Israeli hospitals suffered 13 major cyberattacks - comptroller

Israeli prisons are deficient in protecting classified information from cyberattacks, State Comptroller Matanyahu Englman said.

 Hands are seen interfering with cyber code (Illustrative). (photo credit: PIXABAY)
Hands are seen interfering with cyber code (Illustrative).
(photo credit: PIXABAY)

Israeli hospitals were “significantly hacked” 13 times according to a report by State Comptroller Matanyahu Englman issued on Tuesday regarding the current state of cyber security in Israel’s medical field.

10 of these hackings were “of the most severe level,” said Englman in the report.

In addition, Englman noted that the cost of Hillel Yaffe Medical Center in Hadera recovering from it being hacked in October 2021 had exceeded NIS 36 million.

At the time, a massive hack of the medical center disabled much of its ability to continue ongoing operations based on standard procedures.

Israel's health sector was a major target of cyberattacks

Already by 2021, Israel’s health sector was one of the most attacked sectors by hackers, called “A” in the report.

 Illustrative image of a hacker. (credit: FLICKR) Illustrative image of a hacker. (credit: FLICKR)

A major way that Englman discovered the extent of the health sector’s deficient cyber security situation was using a “red-team” managed by his office to do a controlled hack of a major medical center.

The “hack” revealed a large number of deficiencies in A’s cyber security conceptions, in defense and in handling a hack once already penetrated – all of which can also be applied to a variety of other medical centers, said the report.

More specifically, the report said that the health sector lacks sufficient: segmentation of its different networked services, ongoing inspections of cyber security, probes into the different ways medical devices and facilities access the internet, broad structural defenses and failure to update security for content. The report cited a wide variety of machinery which are becoming more networked from MRI-related devices to CT scan-devices to ultrasound devices.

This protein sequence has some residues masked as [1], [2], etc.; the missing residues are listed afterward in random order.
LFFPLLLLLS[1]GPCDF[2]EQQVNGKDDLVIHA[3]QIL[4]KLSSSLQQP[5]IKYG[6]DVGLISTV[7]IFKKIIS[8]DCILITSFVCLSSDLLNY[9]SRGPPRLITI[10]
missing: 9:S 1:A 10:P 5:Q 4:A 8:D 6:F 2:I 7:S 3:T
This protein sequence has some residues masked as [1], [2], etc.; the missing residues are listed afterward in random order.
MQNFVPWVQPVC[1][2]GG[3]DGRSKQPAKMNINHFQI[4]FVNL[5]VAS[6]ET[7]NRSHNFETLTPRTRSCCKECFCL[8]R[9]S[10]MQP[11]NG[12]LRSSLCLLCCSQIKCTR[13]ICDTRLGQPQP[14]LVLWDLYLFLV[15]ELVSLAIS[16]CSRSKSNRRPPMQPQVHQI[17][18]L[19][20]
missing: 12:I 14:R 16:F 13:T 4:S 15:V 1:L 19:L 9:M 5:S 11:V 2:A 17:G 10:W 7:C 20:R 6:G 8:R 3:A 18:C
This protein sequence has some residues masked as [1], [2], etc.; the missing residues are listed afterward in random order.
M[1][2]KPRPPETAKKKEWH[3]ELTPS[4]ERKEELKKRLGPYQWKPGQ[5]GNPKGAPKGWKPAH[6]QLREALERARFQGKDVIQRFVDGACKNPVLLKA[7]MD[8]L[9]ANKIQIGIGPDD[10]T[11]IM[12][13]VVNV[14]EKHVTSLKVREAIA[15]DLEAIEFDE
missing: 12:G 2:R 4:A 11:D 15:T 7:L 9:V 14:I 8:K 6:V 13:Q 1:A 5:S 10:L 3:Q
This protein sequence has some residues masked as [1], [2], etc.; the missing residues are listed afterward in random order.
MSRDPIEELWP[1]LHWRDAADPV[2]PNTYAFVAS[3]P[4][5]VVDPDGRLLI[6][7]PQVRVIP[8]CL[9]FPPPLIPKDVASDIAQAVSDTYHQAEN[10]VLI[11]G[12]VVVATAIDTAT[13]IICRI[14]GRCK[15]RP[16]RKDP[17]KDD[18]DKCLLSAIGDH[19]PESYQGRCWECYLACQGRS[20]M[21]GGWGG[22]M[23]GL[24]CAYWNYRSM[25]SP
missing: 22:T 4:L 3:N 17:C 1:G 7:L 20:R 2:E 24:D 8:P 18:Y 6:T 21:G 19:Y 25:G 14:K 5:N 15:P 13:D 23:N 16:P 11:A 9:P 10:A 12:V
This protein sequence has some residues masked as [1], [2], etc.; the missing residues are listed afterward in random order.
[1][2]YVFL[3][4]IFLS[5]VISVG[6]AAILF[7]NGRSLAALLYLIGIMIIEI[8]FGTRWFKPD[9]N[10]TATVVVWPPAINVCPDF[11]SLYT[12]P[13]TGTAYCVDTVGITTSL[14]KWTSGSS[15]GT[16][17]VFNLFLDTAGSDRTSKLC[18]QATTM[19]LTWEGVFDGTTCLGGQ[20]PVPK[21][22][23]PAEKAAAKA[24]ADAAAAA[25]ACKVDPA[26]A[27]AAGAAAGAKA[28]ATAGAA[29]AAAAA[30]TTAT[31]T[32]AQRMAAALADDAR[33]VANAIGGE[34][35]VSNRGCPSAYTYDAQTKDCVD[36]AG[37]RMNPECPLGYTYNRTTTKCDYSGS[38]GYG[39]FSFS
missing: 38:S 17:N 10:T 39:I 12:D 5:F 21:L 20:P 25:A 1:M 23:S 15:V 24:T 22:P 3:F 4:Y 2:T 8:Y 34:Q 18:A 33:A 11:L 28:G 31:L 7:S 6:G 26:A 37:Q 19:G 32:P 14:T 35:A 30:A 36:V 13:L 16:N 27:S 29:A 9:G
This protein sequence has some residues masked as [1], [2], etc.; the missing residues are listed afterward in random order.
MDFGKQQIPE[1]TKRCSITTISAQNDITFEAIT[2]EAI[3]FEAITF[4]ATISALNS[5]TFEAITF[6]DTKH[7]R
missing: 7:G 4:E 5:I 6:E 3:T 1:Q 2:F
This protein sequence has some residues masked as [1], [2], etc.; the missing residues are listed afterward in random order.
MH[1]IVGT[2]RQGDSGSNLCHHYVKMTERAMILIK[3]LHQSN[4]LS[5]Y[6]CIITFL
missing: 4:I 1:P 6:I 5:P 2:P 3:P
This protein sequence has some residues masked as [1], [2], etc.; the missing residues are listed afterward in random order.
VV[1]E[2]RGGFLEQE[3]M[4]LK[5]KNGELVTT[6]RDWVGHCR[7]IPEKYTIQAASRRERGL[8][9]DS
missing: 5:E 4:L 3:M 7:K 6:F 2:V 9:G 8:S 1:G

The cost of fixing the deficiencies was estimated at an ongoing yearly cost of more than NIS 10 million for facility “A.”

The comptroller said that it was not only critical for medical centers to have initial cyber security defenses, but also to know how to mitigate losses even after a hacker might succeed at penetrating one or more systems, before they can spread into other systems.

Moreover, the report recommended that the Health Ministry take a more active role in enforcing higher cyber security standards among different medical centers.

Along those lines, Englman said that all medical centers should be required to undergo a “red team” controlled hacking test to expose their weaknesses on a regular basis.

Meanwhile, the report also said that it “exposed extended years of neglect regarding information security,” by the Israel Prisons Service

“There are deep gaps and significant deficiencies regarding information security which create concrete dangers” of being hacked, said the report.

According to the report, the IPS is ill-equipped culturally to address cyber security issues and does not take its role in maintaining information security on classified items seriously enough.

The list of deficiencies varied from failure to perform basic cyber defense of classified information, negligent sharing of information with outside parties and failure to properly delineate what different IPS officials’ security clearance should include and not include.

Englman wrote that an earlier NIS 144 million invested in improving the organization’s communications and information security failed miserably, but that despite that failure, the IPS did no in-depth review of what went wrong and how to improve.

In addition, the report criticized both the Public Security Ministry – now the National Security Ministry – and the IPS for failing to approve and use the new budget approved to address information security issues.

Although NIS 532 million is supposed to be approved, the political echelon has only approved use of NIS 104 million, and even from those limited funds, the IPS has only used NIS 39 million.

62% of acquisition orders needed to implement new cyber security programs have not even been sent out.

While the IPS budget has risen by 12% and other ministries have increased their technology budgets by 25% on average, the IPS has reduced its technology budget by 13%, said the report.

Like in the health sector, the comptroller suggested that the IPS regularly under controlled “hacking” by “red teams” to discover their deficiencies.

In addition, the report said the IPS has no solid plan to handle an episode in which its networks get hit with a significant hack.

Englman said that the IPS, National Security Ministry and even Prime Minister Benjamin Netanyahu, since national security is involved, had responsibility to improve the situation.

The Health Ministry issued a response extolling its digital openness and access in multiple languages to Israel’s citizenry.

The IPS responded, stating that in May 2021 it started mapping out its cyber security vulnerabilities. It noted that in two years, the IPS has completed over 80 projects, including making prison facilities run on a more networked and efficient basis as well as transferring over physical criminal and medical files to being digital.

Further, the IPS said that Prisons Chief Katy Perry had placed technological issues at the top of her agenda after her predecessors had ignored the issue.

The statement said that the IPS would continue to press forward to close cyber security and other gaps, while noting some of its ability to do so could be limited by state budget issues.